Murray American Energy, a part of Ohio-based coal producer Murray Energy that controls several longwall mines in northern West Virginia, on Feb. 8 released a statement where some of its employees lambasted two Democratic candidates for governor of West Virginia, including Jim Justice, who made his fortune as a coal mine operator.
The other Democratic candidate is R. Booth Goodwin II, who has been a federal prosecutor in the state. “These politicians are attempting to undermine the immediately needed reduction in the State’s exorbitant coal severance tax, which is rapidly eliminating coal mining and other jobs in West Virginia,” said the company, which is controlled by Robert “Bob” Murray.
“Booth Goodwin’s statements against Mr. Murray and the urgent need for a coal tax reduction were offensive and incorrect. Mr. Murray deeply cares about his employees and does everything possible to keep our miners working,” said Marshall County Coal General Superintendent Eric Koontz.” “The tax on West Virginia makes it uncompetitive with that from other states, where there is no such tax. No politician who attacks Mr. Murray and this tax reduction, as did Booth Goodwin, can claim to be a friend of any coal miner in this State or the residents who fill the 6.4 secondary jobs created by each coal mining job.”
The company said that Jim Justice hypocritically attacked Murray’s calls for coal severance tax reform in West Virginia, despite the fact that he is one of the reasons that the $0.56 per ton tax was put on coal to bail out the defunct workers compensation fund in the first place. The company said that Justice “dumped” $18 million of his own workers’ compensation liabilities into the fund and caused the need for it. “He’s a hypocrite who dumped on us to create this cost on coal in the first place,” said Pete Simpson of Monongalia County Coal.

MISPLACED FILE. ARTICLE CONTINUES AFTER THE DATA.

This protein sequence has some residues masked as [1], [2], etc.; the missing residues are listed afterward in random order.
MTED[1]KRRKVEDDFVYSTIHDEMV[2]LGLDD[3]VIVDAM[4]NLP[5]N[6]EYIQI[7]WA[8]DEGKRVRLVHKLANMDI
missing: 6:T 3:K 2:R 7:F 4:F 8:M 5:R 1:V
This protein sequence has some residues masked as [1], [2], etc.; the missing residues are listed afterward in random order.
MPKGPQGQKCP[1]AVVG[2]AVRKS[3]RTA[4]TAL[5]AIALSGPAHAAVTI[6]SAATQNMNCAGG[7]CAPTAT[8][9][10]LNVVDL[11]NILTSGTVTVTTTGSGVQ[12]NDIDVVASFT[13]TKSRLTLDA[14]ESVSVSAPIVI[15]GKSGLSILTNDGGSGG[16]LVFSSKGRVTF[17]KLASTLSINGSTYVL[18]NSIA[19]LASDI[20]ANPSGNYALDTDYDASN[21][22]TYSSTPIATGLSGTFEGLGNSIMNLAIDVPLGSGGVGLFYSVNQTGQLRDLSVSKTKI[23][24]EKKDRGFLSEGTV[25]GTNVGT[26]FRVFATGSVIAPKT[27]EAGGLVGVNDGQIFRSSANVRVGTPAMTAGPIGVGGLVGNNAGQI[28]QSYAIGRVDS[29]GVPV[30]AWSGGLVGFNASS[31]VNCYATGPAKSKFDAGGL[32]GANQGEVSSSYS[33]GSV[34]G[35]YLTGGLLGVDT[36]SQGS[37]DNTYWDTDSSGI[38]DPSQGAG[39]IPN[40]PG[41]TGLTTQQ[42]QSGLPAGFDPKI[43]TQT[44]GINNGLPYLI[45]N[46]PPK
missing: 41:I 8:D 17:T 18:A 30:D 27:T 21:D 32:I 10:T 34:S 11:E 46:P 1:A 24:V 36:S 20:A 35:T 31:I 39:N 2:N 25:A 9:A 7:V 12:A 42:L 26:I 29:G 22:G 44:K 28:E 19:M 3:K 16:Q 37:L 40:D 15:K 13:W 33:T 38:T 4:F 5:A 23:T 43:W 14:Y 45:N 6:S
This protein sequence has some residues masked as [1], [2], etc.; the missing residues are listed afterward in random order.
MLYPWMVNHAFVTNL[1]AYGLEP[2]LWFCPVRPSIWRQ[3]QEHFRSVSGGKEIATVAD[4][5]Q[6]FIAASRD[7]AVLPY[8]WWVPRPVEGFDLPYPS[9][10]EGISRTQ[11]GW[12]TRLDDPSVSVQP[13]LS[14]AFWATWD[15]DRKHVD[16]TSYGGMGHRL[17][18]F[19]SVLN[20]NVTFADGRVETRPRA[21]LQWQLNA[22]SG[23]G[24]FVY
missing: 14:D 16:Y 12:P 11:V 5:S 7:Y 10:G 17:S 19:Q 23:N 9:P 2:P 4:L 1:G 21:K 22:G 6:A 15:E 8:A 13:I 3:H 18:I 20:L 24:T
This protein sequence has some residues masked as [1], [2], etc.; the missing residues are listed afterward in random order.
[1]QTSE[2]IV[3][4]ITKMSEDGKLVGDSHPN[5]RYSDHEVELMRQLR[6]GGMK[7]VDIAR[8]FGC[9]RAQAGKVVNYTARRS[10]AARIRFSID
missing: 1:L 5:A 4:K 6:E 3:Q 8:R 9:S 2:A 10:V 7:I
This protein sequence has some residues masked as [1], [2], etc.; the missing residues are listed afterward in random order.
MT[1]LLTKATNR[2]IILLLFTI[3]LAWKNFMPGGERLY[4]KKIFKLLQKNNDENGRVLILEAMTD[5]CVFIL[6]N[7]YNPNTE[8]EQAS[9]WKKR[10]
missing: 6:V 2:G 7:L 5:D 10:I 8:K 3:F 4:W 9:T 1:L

Bob Murray has called for the state’s coal severance tax, which is by far the highest amongst all states, to be very quickly reduced from 5% of the gross sales price of its coal to no more than 2%, with the additional elimination of the $0.56 per ton added on to bail out the state’s workers compensation fund. At 2%, the West Virginia tax will still be nine times greater than competing states, the company said.
“This tax reduction will flow directly through to the electric utility customers, to make our coal-fired power plants more competitive,” said Scott L. Martin, Superintendent of Harrison County Coal. “This reduction makes West Virginia coal more competitive with that from other states—and against natural gas—thus helping to preserve our industry, which has paid nearly $9,000,000,000.00 in taxes to the State.”
“The severance tax relief is one of the few ways available to the legislature to keep coal and other jobs in West Virginia. Regardless of what Messrs. Goodwin and Justice say, the coal industry has been one of the primary foundations of our economy,” said Jason Parker, Assistant Mine Foreman at the Ohio County Mine. “Indeed, even Governor Earl Ray Tomlin, who, to date, has shown no willingness to help our coal jobs through the needed severance tax reduction, admitted in his recent State of the State address, that West Virginia owes a huge ‘I.O.U.’ to its coal industry. As one coal company after another declares bankruptcy, the only hope is that the State acts now to ease the crippling severance tax burden that is killing the State’s once golden goose, before it is too late to save the thousands of West Virginia jobs and livelihoods that depend on it.”
Jim Justice said in a Jan. 27 statement about the severance tax issue: “Let’s be honest, a further cut in the coal severance tax will not reopen one coal mine or put one miner back to work. Even though these cuts would mean more money in my pocket at my coal operations, it’s irresponsible at this time to do anything that will choke off support for fixing our crumbling roads and schools across West Virginia. It’s not the answer to creating jobs. I’ve been in the coal business all my life, and I am completely committed to the future of coal and putting all our miners back to work. At a time when everyone is shutting down coal operations; recently I have reopened two major mining complexes and put over 250 miners back on the job.”